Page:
Posted by: Ross Gardner | July 10, 2011

A Story to be Re-told

Emperor Dragonfly (Anax imperator) - egg laying. Copyright 2006 Ross Gardner

There are some stories that you just never get tired of telling.  Tales of nature that always maintain that sense of fascination as much as the day you heard them for the first time yourself.  The multitudes of  short stories of the natural world that are enacted every day and anywhere that human doings allow them the space to do so.

A personal favourite for me, has to be tale of the dragonfly, from egg to adult.  Running a nature study centre, as I have the good fortune to do, I am able to recall this transformation many times each year to the school children that visit.  No doubt it is a story some reading this will also know well, but everytime I tell it, I still find it quite amazing.  For those less familiar, it begins with a very tiny egg, laid, by most species of dragonfly and damselfly (the Odonata) among the aquatic vegetation.  A very tiny egg produces a very tiny nymph and so starts the devolpment of a voracious and wonderfully evolved predator, as both nymph and adult.

I have been doing a fair bit of pond dipping at work lately.  The kids love it and for me, as I am only to happy to admit, it is something I’ve never grown out of.  It is often the children that reveal the presence of hitherto unrecorded species at the centre.  The first water stick-insects and water scorpion hauled up from the weedy depths had me trying hard to maintain a professional demeanour and attempting not to act more excited than kids were by the discoveries.  The worlds of water have never lost that sense of intrigue that drew me in as a child and the wonderment at the oddity and adaptation demanded from life in an aquatic environment is something that has increased with aged.

Emperor nymph (illuminated by flash). Copyright 2007 Ross Gardner.

Among the more surprising captures, the Odonata nymphs are a mainstay.  On a sunny day, the first thing the children see of the pondlife will be the sight of dragonflies darting above the water and the vivid colours of damseflies drifting over the lily-pads.  The brightly coloured blue and green Emperor Dragonfly (Anax imperator), Britain’s largest and a resident in the dipping pond, is a stunning insect, leaving an impression on any who see them up close.  Then to find a nymph no more than a few millimetres long swimming about in the dipping tray, is to stretch the imagination somewhat, as to how the one becomes the other.  The discovery a two year old, 4cm monster, lacking anything like the colours of its adult form, bearing those bulging eyes and double fanged, double-hinged lower lip, able to strike for prey with astonishing speed, does little to lessen the sense of incredulity.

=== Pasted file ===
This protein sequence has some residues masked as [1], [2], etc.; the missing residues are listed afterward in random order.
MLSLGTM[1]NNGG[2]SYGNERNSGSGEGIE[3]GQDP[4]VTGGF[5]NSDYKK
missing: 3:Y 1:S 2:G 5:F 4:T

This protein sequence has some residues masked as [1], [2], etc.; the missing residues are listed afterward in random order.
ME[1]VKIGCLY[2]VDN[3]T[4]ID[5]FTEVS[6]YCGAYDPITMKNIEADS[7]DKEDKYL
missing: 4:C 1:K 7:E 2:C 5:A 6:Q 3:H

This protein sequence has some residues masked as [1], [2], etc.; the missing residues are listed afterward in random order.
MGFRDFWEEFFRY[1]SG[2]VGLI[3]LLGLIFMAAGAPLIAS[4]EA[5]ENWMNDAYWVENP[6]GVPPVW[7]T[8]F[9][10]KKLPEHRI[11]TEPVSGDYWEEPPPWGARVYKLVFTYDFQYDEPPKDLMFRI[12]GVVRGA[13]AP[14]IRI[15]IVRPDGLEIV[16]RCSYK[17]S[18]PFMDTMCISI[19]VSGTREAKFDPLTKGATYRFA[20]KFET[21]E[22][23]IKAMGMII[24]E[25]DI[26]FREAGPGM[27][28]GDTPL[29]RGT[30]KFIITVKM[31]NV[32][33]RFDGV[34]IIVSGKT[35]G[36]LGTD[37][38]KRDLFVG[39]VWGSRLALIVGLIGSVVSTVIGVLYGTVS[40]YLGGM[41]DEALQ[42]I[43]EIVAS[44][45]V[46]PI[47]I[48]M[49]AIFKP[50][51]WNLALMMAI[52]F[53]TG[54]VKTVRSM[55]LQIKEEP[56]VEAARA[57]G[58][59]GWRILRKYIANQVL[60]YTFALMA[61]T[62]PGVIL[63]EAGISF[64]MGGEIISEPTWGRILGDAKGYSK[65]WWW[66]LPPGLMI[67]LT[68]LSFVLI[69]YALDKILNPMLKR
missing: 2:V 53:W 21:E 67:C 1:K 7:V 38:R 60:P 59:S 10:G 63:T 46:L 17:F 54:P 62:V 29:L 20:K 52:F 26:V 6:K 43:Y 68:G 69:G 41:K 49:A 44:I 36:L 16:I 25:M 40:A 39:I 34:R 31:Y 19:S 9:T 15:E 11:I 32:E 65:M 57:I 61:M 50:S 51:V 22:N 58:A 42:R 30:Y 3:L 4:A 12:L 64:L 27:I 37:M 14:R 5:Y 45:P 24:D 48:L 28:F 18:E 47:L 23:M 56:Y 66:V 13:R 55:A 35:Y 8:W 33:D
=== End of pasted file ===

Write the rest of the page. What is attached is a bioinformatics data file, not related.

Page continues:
Freshly emerged Four-spotted Chaser (Libellula quadrimaculata) and exuvia. Copyright 2011 Ross Gardner

It is such a joy to see the same sense of wonder mirrored in young eyes as I see with my own, as I describe the nymph ready to change (really, it has already changed – it just wants to get out!), crawling from the water up some emergent stem or leaf, clinging firmly and then proceeding to split the skin behind its head, and dragging itself from its larval skin.  This could take an hour or so and the emerged dragonfly looks a far cry from the beauty it will soon become.  They look pallid, almost ghostly, hanging over the night-time pond.  They need time to pump their fluids around their body, to expand and harden their still stunted and delicate wings.  I probably ought to include another plug for my book ‘Never a dull moment’, in which I recount my witnessing all of this for myself on year, which the garden pond taken over by Emperor nymphs.

It is a fantastic story.  Especially good for relating to children, as so much of the life cycle may be simultaneously evident: the egg-laying females, the nymphs large and small and their moulted skins, the exuvia (the skin left after the final moult into to adulthood) left attached to emergent pond plants.  And yes, it is a story I never get tired of telling, as indeed I just have once again.

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